If you are a nervous rider, you're probably better riding the Motu Road, or perhaps walking the Pakihi instead. It makes a great up-and-back walk from the Pakihi Road end, go up about 5km, or even better to the hut. If you are a trail runner, the Pakihi is a superb run. Park at the Pakihi Road end and run up and back for pretty much spot-on 42.2km. Base yourself at [Bushaven] and you can do the Te Waiti the next day.
Riding the track from the Motu Road, the Pakihi Hut [video from air] comes at the half way point, 11km. Look for the steep downhill track cutting off to the left. It is signed. The hut is a great lunch spot and you can stay the night for a true bush experience. There's a toilet.
It's worth going down to see the pretty river, a one-minute side walk down from the hut.
The Pakihi suspension bridge [video from air] comes 1km after the hut. Again, take care, and don't rush. Often the area round the hut and bridge has slips or rock debris on the track. There may be short stretches you have to walk. It is technically the most tricky of the track and in many places, the drop-offs here are 6-15 metres.
At the suspension bridge, look out for the original bridge remains, built in 1913 and destroyed in 1918. There are timber uprights on both banks, and on the 'downhill' (true left) side there's a footing hole, where the cables were fastened.
The lower half of the Pakihi Track is stunning, following the stream all the way. Do take the time to stop, some of the bridges make a spectacular vantage point. This gives a good idea of what to expect: [video from air].
There is a shelter, car parking and toilet at the end of the track. If you're arranging someone to pick you up, or leaving a car here, it's a 30 minute drive from/to Opotiki.
From the end of the track, you can ride back to Opotiki via 9km of gravel road, then the quiet rural Otara Road. If you want a nice alternative route, with some gravel, take Otara East Road. Whether you go that way or stay on Otara Road, when you reach the outskirts of Opotiki, turn right onto Te Rere Pa road, and follow the Otara stopbank track for 4km back to the Pakowhai bridge and start of the Dunes Trail. For details, check [this map].
If you have shuttled with [Motu Trails Hire & Shuttle], you may be finishing at Bushaven, in which case you finish up the beautiful Te Waiti road.
Riding the loop takes in all three parts of the Motu Trails Great Ride, starting and ending your ride in Opotiki, or if you prefer, Motu.
You start off along the Dunes Trail, which links directly with the bottom of the Motu Road Trail. From here it is mostly uphill riding as you ride inland for about 40km. There are two major climbs, of approx 6km (Meremere hill) and 3km (Papamoa/Toatoa hill) length. Just at the start of the next big climb, you get to the start of the Pakihi Track, which takes you back into Opotiki.
You can do the loop in one day if you are fit, but many people take two days, staying at [Toatoa Farm Stay[, or even up at [Motu Community House]. The hills are big! Don't underestimate the distance! Start early! In one day ... is a big ride! A big ride!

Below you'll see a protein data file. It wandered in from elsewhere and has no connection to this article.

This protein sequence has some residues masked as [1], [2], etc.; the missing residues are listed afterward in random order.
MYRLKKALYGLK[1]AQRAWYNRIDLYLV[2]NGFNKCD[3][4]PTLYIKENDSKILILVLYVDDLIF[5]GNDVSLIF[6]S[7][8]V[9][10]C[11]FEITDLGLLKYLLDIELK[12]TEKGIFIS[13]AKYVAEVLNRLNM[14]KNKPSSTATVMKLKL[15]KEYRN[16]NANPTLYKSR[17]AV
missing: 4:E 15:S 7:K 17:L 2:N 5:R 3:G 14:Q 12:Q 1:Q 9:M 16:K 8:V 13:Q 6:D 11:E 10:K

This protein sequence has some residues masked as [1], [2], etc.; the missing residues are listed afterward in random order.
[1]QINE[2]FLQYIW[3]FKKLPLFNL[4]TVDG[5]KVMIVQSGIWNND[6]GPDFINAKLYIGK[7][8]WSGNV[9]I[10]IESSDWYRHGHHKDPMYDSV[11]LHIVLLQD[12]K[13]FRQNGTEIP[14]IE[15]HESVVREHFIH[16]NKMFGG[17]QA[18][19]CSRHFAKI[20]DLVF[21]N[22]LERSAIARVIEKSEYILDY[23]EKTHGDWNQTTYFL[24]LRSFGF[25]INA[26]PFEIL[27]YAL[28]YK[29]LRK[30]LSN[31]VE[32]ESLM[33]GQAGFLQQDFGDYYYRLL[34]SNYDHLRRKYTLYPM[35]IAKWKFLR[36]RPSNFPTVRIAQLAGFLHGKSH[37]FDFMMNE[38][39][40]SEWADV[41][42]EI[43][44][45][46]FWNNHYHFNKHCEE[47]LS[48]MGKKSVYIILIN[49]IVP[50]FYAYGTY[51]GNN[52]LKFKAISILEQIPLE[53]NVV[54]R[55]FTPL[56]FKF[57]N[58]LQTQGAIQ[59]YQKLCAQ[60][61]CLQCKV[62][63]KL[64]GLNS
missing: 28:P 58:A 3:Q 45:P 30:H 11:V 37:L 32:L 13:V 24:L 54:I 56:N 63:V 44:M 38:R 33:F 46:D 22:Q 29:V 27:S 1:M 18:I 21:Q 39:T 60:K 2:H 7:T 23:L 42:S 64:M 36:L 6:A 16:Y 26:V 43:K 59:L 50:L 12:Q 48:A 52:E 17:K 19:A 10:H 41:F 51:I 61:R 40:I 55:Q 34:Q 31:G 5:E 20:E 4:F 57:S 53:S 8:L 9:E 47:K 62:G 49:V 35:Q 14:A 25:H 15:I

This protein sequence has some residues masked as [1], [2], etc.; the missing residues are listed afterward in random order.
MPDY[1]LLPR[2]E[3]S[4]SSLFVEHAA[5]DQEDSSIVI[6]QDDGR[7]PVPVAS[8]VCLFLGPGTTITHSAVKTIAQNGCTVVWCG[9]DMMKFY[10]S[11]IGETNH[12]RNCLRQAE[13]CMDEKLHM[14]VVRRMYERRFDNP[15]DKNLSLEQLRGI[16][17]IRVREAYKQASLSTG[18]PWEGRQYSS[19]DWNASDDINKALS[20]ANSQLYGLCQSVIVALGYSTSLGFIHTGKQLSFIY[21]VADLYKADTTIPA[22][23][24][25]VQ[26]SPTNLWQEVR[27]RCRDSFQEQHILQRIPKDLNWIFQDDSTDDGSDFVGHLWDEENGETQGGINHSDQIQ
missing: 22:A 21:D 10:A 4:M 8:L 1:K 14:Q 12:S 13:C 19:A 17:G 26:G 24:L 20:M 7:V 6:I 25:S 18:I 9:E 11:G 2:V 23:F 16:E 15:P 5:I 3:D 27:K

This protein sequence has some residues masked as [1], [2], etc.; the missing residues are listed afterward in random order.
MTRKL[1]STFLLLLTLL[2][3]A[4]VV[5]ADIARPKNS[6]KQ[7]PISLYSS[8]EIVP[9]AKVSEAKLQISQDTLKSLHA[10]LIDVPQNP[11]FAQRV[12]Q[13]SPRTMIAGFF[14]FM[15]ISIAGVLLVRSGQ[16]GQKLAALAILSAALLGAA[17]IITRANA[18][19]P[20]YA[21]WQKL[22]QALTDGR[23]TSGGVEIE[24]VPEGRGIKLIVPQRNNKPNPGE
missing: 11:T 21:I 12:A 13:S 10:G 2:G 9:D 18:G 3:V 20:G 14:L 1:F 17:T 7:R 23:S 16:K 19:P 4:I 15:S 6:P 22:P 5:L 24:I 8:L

Keep in mind that while the Dunes Trail and Motu Road Trail are graded easy and intermediate, the Pakihi Track section is graded advanced.
Rere Falls Trail stretches between Gisborne and Matawai, taking in mostly-quiet sealed and gravel roads. The 103km is a Heartland Ride on the New Zealand Cycle Trail. It is all on-road.
You can ride Rere Falls Trail in either direction. The following describes a ride starting from Gisborne.
A good place to stay in Gisborne is [Portside Hotel], a quality Motu Trails official partner that is in the heart of town.
You start riding through town and then across the plains, home to quality vineyards and wineries. About 10km from Gisborne, the historic [Jolly Stockman Hotel] is an official partner of Motu Trails. Stop for a meal or stay in their comfortable accommodation.
About 35km from Gisborne, [Eastwoodhill] is the National Arboretum of New Zealand and has a stunning display of exotic and native trees, across 135 hectares, with many kilometres of walking trail. Eastwoodhill is a great place to stay. They offer catering for groups on arrangement.
The route then features the iconic Rere Falls, and 2km further, Rere Rockslide, where you can slide down a 60m-long natural slope (free of charge but you need something to slide on and are responsible for your own safety).
The road is sealed all the way from Gisborne to Eastwoodhill and on to Rere. But from Eastwoodhill, the hills start. Between Eastwoodhill and the falls there are some solid climbs of about 800m long, whichever direction you are riding.
Above the rockslide comes the longest hill of the journey, Wharekopae (it's a descent, if coming from Matawai direction). This is 4km long, and gravel. It tops out at close to 500m altitude, with great views.
The 40km from Wharekopae to Matawai is rolling high country, mostly sheep farmland but pockets of forest. In both directions there are some solid climbs. All up, there is about 28km of gravel road. Seal resumes about 15km from Matawai.
From Te Wera road end to Matawai, a 7km distance, please take care as this is State Highway. There can be trucks. Ride single file.
By linking Rere Falls Trail with the Motu Road Trail, you can create a stunning 180km (approx) 'Coast to Coast' ride, Gisborne-Opotiki. There are plenty of big hills, but it is a brilliant crossing in heartland New Zealand.